Whatever the case, It works but it is of no use to me as I cannot modify it. I spent a long time trying to figure out but without success.

I hope you are not upset that I reject it, but I must get some help for the points I am giving.

Slimfinger's code is a lot neater and readable.  I will give his another try and see if I can get it working.

I wished somebody could just send me a small MDI doc/view app which loads two bitmap from resource. One is a background bitmap the other moves around in the view (on top of the background bitmap) while keeping the background OK (I mean transparent)

This will teach me what I want and will get 600 points.

Thanks to all who contributed.
Bill NolanOwner, Lead Technology Programmer

A couple things that are off on what I sent to you: (the code does work, but it was pulled from a large app, and there are just a couple spots that I had to be careful when transporting to you).  Anyway, here are a couple notes:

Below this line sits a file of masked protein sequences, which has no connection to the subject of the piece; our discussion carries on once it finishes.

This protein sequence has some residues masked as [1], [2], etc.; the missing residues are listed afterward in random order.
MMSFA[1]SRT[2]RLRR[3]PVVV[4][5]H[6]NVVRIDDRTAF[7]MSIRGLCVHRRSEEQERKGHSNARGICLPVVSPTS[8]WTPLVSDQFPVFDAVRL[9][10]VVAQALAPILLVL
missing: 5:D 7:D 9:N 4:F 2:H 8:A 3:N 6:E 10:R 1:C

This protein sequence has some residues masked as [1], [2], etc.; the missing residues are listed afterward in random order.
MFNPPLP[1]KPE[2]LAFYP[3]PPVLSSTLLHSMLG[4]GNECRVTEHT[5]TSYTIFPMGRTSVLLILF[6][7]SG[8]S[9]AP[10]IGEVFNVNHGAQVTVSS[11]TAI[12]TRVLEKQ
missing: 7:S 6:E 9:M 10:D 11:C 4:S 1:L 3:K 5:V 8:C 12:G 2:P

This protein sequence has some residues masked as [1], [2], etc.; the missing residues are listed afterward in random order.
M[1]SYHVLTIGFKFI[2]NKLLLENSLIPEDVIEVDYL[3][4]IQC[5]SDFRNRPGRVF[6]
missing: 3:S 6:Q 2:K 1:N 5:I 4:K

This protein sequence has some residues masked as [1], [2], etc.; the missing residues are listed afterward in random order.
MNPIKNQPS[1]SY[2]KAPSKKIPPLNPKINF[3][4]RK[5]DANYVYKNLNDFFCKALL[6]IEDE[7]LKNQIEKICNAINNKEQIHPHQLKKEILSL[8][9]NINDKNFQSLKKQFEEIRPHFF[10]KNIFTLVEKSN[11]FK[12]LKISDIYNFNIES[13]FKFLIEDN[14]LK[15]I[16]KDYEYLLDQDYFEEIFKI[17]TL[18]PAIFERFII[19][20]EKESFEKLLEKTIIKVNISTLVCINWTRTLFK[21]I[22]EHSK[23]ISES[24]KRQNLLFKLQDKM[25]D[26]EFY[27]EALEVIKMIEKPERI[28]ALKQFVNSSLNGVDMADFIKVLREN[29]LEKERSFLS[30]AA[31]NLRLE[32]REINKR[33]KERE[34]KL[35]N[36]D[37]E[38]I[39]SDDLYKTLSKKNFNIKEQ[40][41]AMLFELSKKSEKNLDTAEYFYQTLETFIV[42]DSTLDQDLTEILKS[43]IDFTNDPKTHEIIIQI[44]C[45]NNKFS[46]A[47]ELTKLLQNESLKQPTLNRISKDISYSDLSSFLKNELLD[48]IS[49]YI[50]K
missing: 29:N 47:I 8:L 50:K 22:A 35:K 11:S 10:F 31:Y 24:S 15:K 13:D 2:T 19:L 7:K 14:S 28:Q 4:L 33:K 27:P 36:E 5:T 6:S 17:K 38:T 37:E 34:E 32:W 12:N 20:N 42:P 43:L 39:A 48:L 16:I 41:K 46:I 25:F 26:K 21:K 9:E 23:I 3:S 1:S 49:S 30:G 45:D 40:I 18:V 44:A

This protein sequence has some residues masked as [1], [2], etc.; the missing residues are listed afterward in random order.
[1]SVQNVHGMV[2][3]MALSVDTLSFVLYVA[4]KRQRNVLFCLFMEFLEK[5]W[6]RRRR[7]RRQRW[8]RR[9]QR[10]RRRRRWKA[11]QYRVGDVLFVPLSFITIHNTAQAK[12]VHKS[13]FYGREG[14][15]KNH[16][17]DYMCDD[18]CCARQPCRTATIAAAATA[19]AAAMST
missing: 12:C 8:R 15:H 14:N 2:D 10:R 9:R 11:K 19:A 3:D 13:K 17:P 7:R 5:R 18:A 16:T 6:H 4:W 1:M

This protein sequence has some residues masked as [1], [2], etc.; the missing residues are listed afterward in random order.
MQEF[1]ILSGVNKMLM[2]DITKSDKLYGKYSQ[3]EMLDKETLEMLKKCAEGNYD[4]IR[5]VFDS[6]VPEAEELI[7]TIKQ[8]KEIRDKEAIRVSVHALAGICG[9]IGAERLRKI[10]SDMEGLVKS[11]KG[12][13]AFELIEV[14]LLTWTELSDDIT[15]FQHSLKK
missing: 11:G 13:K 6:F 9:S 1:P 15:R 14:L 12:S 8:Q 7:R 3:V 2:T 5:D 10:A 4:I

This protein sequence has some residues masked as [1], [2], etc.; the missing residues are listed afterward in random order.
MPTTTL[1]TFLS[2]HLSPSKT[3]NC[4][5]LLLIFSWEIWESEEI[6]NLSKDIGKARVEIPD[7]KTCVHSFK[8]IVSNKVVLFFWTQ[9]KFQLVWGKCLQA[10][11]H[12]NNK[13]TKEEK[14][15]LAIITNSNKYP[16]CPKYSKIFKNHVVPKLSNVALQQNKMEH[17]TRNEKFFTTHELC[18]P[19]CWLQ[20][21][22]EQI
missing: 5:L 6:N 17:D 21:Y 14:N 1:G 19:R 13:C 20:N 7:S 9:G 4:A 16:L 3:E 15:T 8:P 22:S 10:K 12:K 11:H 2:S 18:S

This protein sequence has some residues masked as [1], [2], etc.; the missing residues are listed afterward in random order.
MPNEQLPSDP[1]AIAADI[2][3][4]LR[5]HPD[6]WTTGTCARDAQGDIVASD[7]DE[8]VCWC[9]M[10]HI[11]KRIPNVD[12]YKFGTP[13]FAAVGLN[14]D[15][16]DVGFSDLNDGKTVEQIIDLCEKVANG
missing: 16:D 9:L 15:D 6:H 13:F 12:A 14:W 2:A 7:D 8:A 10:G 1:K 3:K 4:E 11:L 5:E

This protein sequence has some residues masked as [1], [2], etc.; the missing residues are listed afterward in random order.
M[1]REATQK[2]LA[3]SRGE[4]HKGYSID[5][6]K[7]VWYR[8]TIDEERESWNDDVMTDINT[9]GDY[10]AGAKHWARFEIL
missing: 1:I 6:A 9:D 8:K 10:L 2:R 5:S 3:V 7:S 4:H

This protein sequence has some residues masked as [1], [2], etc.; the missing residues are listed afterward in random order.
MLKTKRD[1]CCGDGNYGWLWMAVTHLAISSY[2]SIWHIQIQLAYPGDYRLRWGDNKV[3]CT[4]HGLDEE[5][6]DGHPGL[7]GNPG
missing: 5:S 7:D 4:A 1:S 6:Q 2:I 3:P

First of all, I had you create a memory DC, m_mdcVideoBuffer.  This is a memory DC that you will find once you've gained some experience is a very valuable concept.  You do most of your drawin on that, since it is much faster than the screen, then you blast everything to the screen when you are done.  This also reduces flicker that is caused by the many drawing operations that often take place.  The way this buffer is used in this example is not quite the way it's normally used, but it works for this example and hopefully is simple enough that you can take it from there.  As I said, a good book on this stuff is invaluable.
Anyway, I made three mistakes above:

1) In the first couple lines of the .cpp material, I had you make this video buffer a DC compatible DC with the view DC, but didn't declare the view DC first.  You can do this by placing the line
CDC* pViewDC = GetDC();